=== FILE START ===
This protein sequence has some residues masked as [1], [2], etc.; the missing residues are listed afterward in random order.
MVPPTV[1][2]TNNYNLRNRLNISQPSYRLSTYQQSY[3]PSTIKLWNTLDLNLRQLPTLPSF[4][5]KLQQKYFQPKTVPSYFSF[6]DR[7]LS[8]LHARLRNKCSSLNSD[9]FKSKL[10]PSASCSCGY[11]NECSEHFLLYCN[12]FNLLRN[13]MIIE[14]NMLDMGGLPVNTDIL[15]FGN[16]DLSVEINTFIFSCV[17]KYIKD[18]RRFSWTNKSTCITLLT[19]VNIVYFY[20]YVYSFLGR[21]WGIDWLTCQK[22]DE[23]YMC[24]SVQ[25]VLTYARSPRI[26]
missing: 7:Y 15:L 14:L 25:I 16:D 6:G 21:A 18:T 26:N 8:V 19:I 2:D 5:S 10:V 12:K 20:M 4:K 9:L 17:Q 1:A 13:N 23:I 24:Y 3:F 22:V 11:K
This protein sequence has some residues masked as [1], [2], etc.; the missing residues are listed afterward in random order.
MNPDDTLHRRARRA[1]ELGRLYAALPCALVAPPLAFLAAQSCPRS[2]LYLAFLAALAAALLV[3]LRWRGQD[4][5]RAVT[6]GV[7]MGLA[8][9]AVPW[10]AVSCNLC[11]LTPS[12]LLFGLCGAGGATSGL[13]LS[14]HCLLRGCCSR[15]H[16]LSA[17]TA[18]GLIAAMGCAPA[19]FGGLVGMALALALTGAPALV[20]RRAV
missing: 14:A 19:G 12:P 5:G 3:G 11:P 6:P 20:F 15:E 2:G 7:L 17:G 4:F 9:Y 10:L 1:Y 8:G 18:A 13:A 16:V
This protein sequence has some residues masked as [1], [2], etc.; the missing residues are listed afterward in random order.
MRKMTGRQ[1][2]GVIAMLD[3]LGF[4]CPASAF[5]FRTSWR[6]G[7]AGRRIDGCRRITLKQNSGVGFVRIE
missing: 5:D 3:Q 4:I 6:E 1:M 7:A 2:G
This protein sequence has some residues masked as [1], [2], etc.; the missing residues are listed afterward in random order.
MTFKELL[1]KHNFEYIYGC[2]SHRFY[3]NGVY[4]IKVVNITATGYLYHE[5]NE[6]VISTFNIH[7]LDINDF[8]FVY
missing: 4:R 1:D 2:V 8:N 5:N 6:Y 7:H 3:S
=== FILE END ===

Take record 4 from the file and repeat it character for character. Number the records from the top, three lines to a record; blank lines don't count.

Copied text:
This protein sequence has some residues masked as [1], [2], etc.; the missing residues are listed afterward in random order.
MTFKELL[1]KHNFEYIYGC[2]SHRFY[3]NGVY[4]IKVVNITATGYLYHE[5]NE[6]VISTFNIH[7]LDINDF[8]FVY
missing: 4:R 1:D 2:V 8:N 5:N 6:Y 7:H 3:S